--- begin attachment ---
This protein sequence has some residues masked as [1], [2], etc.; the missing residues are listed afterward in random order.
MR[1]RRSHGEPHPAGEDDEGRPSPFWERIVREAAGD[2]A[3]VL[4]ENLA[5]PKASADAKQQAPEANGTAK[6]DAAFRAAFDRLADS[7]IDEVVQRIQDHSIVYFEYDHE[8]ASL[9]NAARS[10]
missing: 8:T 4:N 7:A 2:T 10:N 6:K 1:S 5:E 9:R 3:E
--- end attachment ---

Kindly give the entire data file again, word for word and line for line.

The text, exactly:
This protein sequence has some residues masked as [1], [2], etc.; the missing residues are listed afterward in random order.
MR[1]RRSHGEPHPAGEDDEGRPSPFWERIVREAAGD[2]A[3]VL[4]ENLA[5]PKASADAKQQAPEANGTAK[6]DAAFRAAFDRLADS[7]IDEVVQRIQDHSIVYFEYDHE[8]ASL[9]NAARS[10]
missing: 8:T 4:N 7:A 2:T 10:N 6:K 1:S 5:E 9:R 3:E